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Darkest Hour and Churchill

a review of the Churchillian duo

by Peter Hunt


I've just seen "Darkest Hour" and saw "Churchill" a few months ago. Rather like "Their Finest" and "Dunkirk" they make an interesting pair, that cover slightly different subjects but with a lot of similarities, although "Their Finest" and "Dunkirk" are much better movies than the Churchillian duo.


WARNING: CONTAINS SPOILERS (Well... Only spoilers if you didn't pay attention in history class.) 


"Darkest Hour" with Gary Oldman covers Churchill in what is now known as the May 1940 War Cabinet Crisis with the Brits deciding whether or not to negotiate with Hitler as everything goes wrong in France. "Churchill" with Brian Cox covers Churchill in the days before D Day in 1944.


Gary Oldman is getting lots of Oscar buzz for his portrayal but I'm not quite sure why. His Winston Churchill came across to me more like Winnie the Pooh and the Really Bad Day, whereas I thought that Brian Cox nailed it. Both did well portraying the booze and the irascibility, and what a nightmare Churchill must have been to work for, and his ability to turn on the charm. Both covered the "black dog" of depression well, (and in this case in three short scenes Oldman outdoes Cox, so, OK, perhaps the Oscar buzz isn't too far off.)


Clementine Churchill, (played by the equally deliciously elegant Kristin Scott-Thomas and Miranda Richardson respectively,) steals both films. Whatever you think about the movies as a whole the ladies repay the price of admission.


"Darkest Hour" obviously had a lot more money spent on it, with some interesting CGI zoom in and pull out shots, (well the first three times are interesting, then it gets a bit predictable,)  whereas "Churchill" has a "made for TV" feel, for example, when Monty gives a rousing speech to all eight soldiers of the 21st Army Group. 


So what's not to like? Well, the history, the history and the history....


"Churchill" is by far the worse offender taking Winston's obsession with a "soft underbelly" attack on Germany through the Balkans from 1942 and 1943 and transposing it onto May 1944 with him trying to derail D Day just before it kicks off.... absolute tosh and despite the great acting it lost me the movie. You can't do a historical biopic without the history and this flick is largely fantasy.   


The history in "Darkest Hour" is more ambivalent. The debate over negotiating with the Nazis brokered through the Italians really happened but it was not an ambush scenario in the War Cabinet set up by an evil Halifax and an evil Chamberlain to depose Churchill and install Halifax. Many shared Halifax's view and Chamberlain supported Churchill. This odd set up of the movie actually underplays Churchill's courage because Halifax's position was a reasonable one with a lot of popular support, Churchill's position was the right one, but the risky one.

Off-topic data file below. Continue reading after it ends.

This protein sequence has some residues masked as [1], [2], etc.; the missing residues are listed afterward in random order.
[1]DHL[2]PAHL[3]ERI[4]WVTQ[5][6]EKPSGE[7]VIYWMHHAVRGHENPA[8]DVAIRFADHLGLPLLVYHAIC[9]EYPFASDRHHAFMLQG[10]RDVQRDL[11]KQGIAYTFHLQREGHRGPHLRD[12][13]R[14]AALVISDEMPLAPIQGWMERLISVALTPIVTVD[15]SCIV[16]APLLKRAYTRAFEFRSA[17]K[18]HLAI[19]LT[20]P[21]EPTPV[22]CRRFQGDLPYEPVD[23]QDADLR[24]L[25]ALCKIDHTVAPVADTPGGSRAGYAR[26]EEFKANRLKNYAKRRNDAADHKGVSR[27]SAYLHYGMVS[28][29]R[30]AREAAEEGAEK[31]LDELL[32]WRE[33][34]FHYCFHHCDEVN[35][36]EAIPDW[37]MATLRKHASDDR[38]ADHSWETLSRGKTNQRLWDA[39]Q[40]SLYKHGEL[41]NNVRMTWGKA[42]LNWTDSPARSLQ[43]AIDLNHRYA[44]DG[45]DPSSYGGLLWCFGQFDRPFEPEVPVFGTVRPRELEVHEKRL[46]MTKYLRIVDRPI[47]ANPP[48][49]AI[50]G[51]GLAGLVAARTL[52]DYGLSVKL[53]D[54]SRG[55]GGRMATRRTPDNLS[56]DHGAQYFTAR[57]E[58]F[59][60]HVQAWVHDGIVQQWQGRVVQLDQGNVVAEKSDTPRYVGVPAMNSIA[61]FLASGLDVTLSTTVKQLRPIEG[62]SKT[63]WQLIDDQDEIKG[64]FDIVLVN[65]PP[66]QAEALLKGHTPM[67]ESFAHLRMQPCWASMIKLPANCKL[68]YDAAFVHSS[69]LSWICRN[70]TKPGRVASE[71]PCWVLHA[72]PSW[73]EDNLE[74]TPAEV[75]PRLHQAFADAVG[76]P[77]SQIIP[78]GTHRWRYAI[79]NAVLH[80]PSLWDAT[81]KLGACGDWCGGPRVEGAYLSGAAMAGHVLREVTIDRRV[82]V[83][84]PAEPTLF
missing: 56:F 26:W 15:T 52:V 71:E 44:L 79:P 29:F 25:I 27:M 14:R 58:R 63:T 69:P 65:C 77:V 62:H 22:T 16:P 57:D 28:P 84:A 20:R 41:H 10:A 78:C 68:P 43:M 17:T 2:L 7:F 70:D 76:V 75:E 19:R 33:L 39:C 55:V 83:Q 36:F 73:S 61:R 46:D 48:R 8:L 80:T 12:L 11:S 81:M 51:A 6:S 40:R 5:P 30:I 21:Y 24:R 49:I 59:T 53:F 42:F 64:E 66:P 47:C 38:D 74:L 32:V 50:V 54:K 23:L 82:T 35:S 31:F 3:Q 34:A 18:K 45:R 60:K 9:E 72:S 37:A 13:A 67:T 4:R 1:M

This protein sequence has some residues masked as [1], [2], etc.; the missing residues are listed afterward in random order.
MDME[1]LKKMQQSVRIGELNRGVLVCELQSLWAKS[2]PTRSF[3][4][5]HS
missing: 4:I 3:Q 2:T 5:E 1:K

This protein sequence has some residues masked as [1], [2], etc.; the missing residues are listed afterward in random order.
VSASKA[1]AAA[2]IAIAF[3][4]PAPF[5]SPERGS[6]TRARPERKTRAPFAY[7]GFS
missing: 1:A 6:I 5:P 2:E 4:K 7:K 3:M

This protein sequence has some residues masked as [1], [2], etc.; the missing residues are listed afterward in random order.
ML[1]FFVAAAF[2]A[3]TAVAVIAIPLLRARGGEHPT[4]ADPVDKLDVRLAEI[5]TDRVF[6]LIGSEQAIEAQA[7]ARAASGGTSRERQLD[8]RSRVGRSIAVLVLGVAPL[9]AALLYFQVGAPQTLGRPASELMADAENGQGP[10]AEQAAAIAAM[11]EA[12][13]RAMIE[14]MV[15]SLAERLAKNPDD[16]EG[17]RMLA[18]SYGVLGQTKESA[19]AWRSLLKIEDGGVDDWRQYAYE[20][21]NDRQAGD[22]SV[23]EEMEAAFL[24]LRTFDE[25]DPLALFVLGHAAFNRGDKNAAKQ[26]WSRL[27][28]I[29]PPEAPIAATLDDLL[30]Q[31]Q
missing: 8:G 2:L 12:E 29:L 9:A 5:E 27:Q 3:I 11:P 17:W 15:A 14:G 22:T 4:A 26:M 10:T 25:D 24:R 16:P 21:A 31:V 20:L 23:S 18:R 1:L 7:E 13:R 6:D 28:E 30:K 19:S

In addition to this fundamental point there are also a few jarring (a)historical bits in "Darkest Hour." Churchill is made to speak bad French when in fact his French was very good. There is no mention of him proposing an Anglo-French Union. He is given sole credit for thinking up and implementing the Dunkirk evacuation with even Admiral Ramsey having to be convinced of what a jolly good idea it would be to call up the little boats. And, for reasons completely beyond me Roosevelt is trashed for purportedly leaving Britain in the lurch with no mention of "Cash and Carry," and providing the high octane avgas that won the Battle of Britain.  


You could argue that these plot lines are included for dramatic effect but they add nothing to the drama, Hitler and the Nazis were the enemy that Churchill was fighting, not Halifax and Roosevelt, and by throwing these in the real drama and threat is diminished. 


The denouement of "Darkest Hour" is very strange. With his black dog of depression dispelled by a high ranking and new-found chum visiting in the middle of the night, followed by a trip on the Tube declaiming Lord Macaulay's "Horatius" that is straight out of "Paddington 2," Churchill briefs and wins over the Outer Cabinet. Meanwhile, that very same day, the nasty Halifax and duplicitous Chamberlain are intending to bushwhack  Winston in the House with a threat to resign and bring on a vote of no confidence. However Churchill extemporises the "We Shall Fight Them on the Beaches..." speech in the back of his car, delivers it, the uproarious response of support for Winston thwarts the two baddies' plans and we all live happily ever after.


Erm, not quite....


The reason it is called the May War Cabinet Crisis was because it happened in May. Halifax did threaten to resign over negotiations, Chamberlain acted as a mediator between the two, siding with one, then the other, and Churchill did outflank them both by getting the support of the Outer Cabinet. The decisive moment came on 28th may with the Outer Cabinet briefing and the knowledge received that day that Italy would be entering the war anyway so they would not be honest brokering anything. From then on Halifax was back in line and so was Chamberlain who had probably never been out of line anyway. The "We Shall Fight Them On The Beaches..." speech was delivered a week later on 4th June.


Still, you should go and see "Darkest Hour" anyway.




Well the words.... The script was mostly written by one Winston S. Churchill: speeches,  lines from cabinet minutes, and a lot of the incidental dialogue and quips are all his, with one stanza from Lord Macaulay too. So much so that if the scriptwriter, Anthony McCarten is up for an another Oscar, (he got one for "The Theory of Everything,") it really should be for Best ADAPTED Screenplay. If that is not worth two hours of your time then I don't know what is. 


"Tickity Tonk Old Fruit and Down with the Nazis!" 


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